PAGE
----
(TMU) – Researchers are decrying collapsing birth rates around the world, which they warn will result in profound social change if governments don’t roll out new reproductive health policies.
Spain, Japan, Portugal and Thailand are among the 23 countries that could see their populations more than half in a “jaw-dropping” trend.
While the global population is expected to peak at about 9.7 billion around 2064, the population will fall to 8.8 by the end of the 21st century.
“That’s a pretty big thing; most of the world is transitioning into natural population decline,” Professor Christopher Murray told BBC News.
“I think it’s incredibly hard to think this through and recognize how big a thing this is; it’s extraordinary, we’ll have to reorganize societies,” he added.
According to a new study by researchers from the University of Washington Institute for Health Metrics and published in peer-reviewed medical journal The Lancet, fertility rates are presently in freefall – and the rate is expected to fall even faster in coming decades.
Fertility rates, or the average number of children women give birth to, are a key indicator for population stability. When the number falls below an average of 2.1, populations start to shrink.
And while women gave birth to an average of 4.7 children in 1950, the birth rate has nearly halved to 2.4 in 2017. However, by 2100 it is expected to fall under to under 1.7.
“That is jaw-dropping,” Murray remarked about the projections.
China, which is currently the most populous nation in the world, is expected to peak at 1.4 people in four years before sharply dropping off to 732 million by 2100. India, in the meantime, will rise to become the most populous nation.
In Japan, population could drop from a peak of 128 million in 2017 to under 53 million by the end of the century.
Italy, too, will face a sharp fall from 61 million to 28 million.
And while some might assume that a smaller population might be better for the environment, the societal impact of collapsing birth rates will offset any imagined benefits of a smaller human footprint in the world.
“That would be true except for the inverted age structure (more old people than young people) and all the uniformly negative consequences of an inverted age structure,” Murray said.
“It will create enormous social change,” he added. “It makes me worried because I have an eight-year-old daughter and I wonder what the world will be like.”
Indeed, with a shrinking population governments will face mounting healthcare costs and a decreased ability to care for the elderly, sharper pressures to not retire, and a shrinking tax revenue base for cash-strapped governments.
Japan, for example, has long struggled to remain competitive as its workforce continues to decline and spending on senior citizens has risen. As a result, the government has raised the retirement age from 60 to anywhere between 65 and 71 as the shrinking population rapidly ages.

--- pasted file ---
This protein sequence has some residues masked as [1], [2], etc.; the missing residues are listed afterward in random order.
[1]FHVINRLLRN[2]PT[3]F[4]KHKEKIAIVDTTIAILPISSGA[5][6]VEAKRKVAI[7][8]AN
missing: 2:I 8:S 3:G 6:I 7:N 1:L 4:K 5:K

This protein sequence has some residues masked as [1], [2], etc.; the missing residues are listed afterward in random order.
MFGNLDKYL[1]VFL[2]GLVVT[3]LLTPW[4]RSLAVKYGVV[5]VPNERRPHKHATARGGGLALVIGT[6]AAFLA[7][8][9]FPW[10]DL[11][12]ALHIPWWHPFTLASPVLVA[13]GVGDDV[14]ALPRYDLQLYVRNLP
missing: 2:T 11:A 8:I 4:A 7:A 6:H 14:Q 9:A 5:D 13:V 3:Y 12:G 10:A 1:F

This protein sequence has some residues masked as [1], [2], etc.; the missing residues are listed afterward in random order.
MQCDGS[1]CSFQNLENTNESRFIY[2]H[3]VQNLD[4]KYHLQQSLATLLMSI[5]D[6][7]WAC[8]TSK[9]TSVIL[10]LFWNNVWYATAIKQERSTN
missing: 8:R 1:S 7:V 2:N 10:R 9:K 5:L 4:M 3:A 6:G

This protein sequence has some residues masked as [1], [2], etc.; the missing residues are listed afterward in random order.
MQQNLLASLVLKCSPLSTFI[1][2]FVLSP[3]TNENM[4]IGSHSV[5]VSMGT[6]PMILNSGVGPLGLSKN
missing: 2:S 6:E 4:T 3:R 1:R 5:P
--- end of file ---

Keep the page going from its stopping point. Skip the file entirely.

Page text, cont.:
According to researchers, one reason why fertility has declined and population growth has slowed is because women are getting better reproductive health education and increased access to contraceptives.
“Responding to population decline is likely to become an overriding policy concern in many nations, but must not compromise efforts to enhance women’s reproductive health or progress on women’s rights,” said Professor Stein Emil Vollset.
Researchers recommend that countries facing a decline should roll out new policies that both improve female reproductive health and also help boost fertility rates.
“We need a soft landing,” Murray said.
And while countries in the developed Global North have offset their falling population number and shrinking labor pool by relying on immigrants from the South, this fails to provide a solution when most countries’ fertility rates are dropping.
“We will go from the period where it’s a choice to open borders, or not, to frank competition for migrants, as there won’t be enough,” argues Prof Murray.
As a result, we could see a future where borders begin to fade away as wage-earners and laborers become increasingly scarce.
“If these predictions are even half accurate, migration will become a necessity for all nations and not an option,” said Professor Ibrahim Abubakar of University College London (UCL).
“To be successful we need a fundamental rethink of global politics,” he added.
“The distribution of working-age populations will be crucial to whether humanity prospers or withers.”
It’s also a mistake to assume that a shrunken population size will somehow mean more material prosperity for the rest of us – and a new approach is needed if we are to save ourselves from disappearing.
“I find people laugh it off; they can’t imagine it could be true, they think women will just decide to have more kids,” Murray said.
“If you can’t [find a solution] then eventually the species disappears, but that’s a few centuries away.”
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